By Sophie Coulombeau

A very hearty welcome, on behalf of the whole project team, to the website of the AHRC-funded project ‘Unlocking the Mary Hamilton Papers’! If you’re here, then presumably you’ve seen news of our project launch and you’d like to find out more about what we’re up to. Good news! – this is the place to do it.

In 2007, then-Culture Secretary David Lammy slapped a temporary export ban on the archive of the Bluestocking writer, courtier, and antiquarian Mary Hamilton. Thousands of important eighteenth and nineteenth-century documents related to Hamilton – letters, commonplace books, catalogues and more – were in danger of leaving the country, bound for a US library. And Lammy was effectively saying that it would be a disaster for the cultural life of the UK if that were to happen. Luckily, after heroic fund-raising efforts, the John Rylands Library stumped up the money to buy the archive, and it’s lived in Manchester ever since.

Fast forward a decade. The collection has been lovingly catalogued by the Rylands’ wonderful archivists, but academics haven’t used it as much as they might have hoped. Several valuable articles have recently been produced that discuss Mary Hamilton – but, given the scale, range and importance of the collection, there’s much still to do!

That’s where we come in.

In 2016, David Denison, Professor Emeritus in English Linguistics at the University of Manchester, contacted me to ask whether I’d be interested in chatting about Hamilton. Along with his colleague Nuria Yáñez-Bouza, he’d been using the Hamilton archive to give undergraduate students of English language some first-hand experience of original eighteenth-century documents. This had led to a good number of high-quality transliterations online, under the project banner Image To Text. The more David and Nuria delved into the Hamilton archive, the more fascinating they found it – and they were wondering whether there might be potential to develop their pilot project into something bigger. They’d heard that I knew a bit about Bluestocking culture and literature of the period – perhaps we could talk further over Skype?

Things quickly snowballed. Nuria, David and I decided we could work rather well together, and Hannah Barker, head of the John Rylands Research Institute, brought a wealth of management experience and expertise in eighteenth-century history on board as Project Investigator. The four of us spent 2017 and 2018 working up an application to the Arts and Humanities Research Council (AHRC). We wanted to produce a first-class open-access digital edition of the Hamilton papers, bringing the papers firmly and sustainably into the public realm. We wanted a searchable personography. We wanted to produce high quality research outputs that would be useful for numerous disciplines – papers on social networks, reading practices, forms of address and the development of auxiliary verbs. Our aims got more ambitious – we located Hamilton materials at ten other libraries worldwide, and we wanted to include those too. We wanted to produce a short film, write a feature for radio, and devise a programme to engage Manchester primary school pupils with the archive.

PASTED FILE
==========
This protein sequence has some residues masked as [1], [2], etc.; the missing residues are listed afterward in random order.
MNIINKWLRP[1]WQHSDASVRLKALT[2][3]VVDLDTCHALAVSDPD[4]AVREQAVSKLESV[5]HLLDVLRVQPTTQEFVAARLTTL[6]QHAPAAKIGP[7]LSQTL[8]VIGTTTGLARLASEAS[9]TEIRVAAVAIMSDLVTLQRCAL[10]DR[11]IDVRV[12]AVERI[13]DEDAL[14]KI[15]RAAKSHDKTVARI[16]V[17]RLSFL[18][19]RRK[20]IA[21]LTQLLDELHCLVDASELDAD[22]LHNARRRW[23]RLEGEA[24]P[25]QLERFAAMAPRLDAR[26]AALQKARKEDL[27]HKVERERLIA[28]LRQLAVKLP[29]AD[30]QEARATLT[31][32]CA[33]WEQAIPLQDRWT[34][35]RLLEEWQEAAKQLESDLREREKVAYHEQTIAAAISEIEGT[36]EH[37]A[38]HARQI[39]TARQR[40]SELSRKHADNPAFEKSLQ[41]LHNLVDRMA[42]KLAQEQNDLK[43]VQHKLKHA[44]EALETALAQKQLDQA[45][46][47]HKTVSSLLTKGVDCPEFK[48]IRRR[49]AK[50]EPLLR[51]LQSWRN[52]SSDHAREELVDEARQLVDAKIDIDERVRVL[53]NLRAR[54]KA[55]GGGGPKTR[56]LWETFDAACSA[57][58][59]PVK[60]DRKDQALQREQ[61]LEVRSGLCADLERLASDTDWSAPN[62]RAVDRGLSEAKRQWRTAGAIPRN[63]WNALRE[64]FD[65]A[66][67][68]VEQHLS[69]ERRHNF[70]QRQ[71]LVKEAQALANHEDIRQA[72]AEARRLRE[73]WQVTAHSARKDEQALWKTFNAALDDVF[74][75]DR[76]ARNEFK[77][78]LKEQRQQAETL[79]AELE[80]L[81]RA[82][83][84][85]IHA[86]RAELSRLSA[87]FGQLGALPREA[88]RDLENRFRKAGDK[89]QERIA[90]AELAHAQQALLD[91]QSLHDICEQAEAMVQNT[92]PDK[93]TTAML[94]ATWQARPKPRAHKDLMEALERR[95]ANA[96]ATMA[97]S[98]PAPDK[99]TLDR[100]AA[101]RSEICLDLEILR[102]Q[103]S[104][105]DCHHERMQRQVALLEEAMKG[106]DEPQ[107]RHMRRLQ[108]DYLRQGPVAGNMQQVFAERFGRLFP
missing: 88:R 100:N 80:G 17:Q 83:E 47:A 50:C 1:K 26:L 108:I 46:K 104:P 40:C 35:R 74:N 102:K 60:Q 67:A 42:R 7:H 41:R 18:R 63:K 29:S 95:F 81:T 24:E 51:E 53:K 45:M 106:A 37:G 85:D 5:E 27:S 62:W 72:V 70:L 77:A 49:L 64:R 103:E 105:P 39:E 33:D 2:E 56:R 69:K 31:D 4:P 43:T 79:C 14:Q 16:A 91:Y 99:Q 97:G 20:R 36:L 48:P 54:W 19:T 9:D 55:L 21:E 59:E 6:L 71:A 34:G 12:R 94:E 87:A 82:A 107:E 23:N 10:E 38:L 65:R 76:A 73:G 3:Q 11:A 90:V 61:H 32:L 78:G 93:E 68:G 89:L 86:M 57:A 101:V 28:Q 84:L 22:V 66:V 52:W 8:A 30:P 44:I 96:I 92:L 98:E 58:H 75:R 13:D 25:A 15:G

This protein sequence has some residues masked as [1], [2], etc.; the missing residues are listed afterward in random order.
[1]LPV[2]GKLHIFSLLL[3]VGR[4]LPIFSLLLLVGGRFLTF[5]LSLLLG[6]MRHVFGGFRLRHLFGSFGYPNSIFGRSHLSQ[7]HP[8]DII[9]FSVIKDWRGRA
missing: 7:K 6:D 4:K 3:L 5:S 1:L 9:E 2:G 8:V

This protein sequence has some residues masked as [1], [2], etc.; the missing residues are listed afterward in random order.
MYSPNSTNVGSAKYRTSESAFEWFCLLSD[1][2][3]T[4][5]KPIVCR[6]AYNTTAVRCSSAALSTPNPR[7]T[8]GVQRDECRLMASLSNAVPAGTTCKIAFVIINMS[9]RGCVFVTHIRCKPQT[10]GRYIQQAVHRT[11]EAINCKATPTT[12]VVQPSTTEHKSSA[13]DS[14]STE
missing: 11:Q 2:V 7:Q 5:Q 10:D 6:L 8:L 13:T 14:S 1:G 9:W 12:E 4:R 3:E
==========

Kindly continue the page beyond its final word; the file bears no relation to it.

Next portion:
Luckily, the AHRC dared to dream as big as we did, and we learned in summer 2019 that our grant application had been successful. We recruited our crack team of Research Associates (Cassie Ulph, Tino Oudesluijs, Christine Wallis) over the autumn, and the team was complete. The project started formally in December 2019, and since then we’ve all been undertaking training, workshopping our approach to the technical elements of the project, and getting ready to launch ourselves into the world.

Consider us launched! As of now, Team Hamilton is fully up and running – transcribing, researching, networking, and engaging with anybody interested in Mary Hamilton. We’ll be updating this website frequently, and taking turns to blog at least once a month about particularly fascinating documents in the archive that have whetted our interest(s). You can see the letters we’ve transcribed so far here.  We’ll be uploading a very special cache later this year, and aim to make available a beta version of the entire archive in January 2022.

Please do follow us on Twitter, Facebook and Instagram for bonus material. And if you’d like to get in touch privately, use the contact form here. We’d particularly welcome any leads about uncatalogued materials related to Mary Hamilton that might be lurking around the place – so if you’re a librarian, a rare book dealer or just a person with a dusty box in an attic, please let us know if you think you might have something that would pique our interest.

We are so excited about the next three years – we think the archive has a huge amount to offer the academic community and the wider public. We hope we’ll make David Lammy’s decision back in 2007, to keep the Hamilton archive around for the good of the nation’s cultural life, seem like a no-brainer. Watch this space!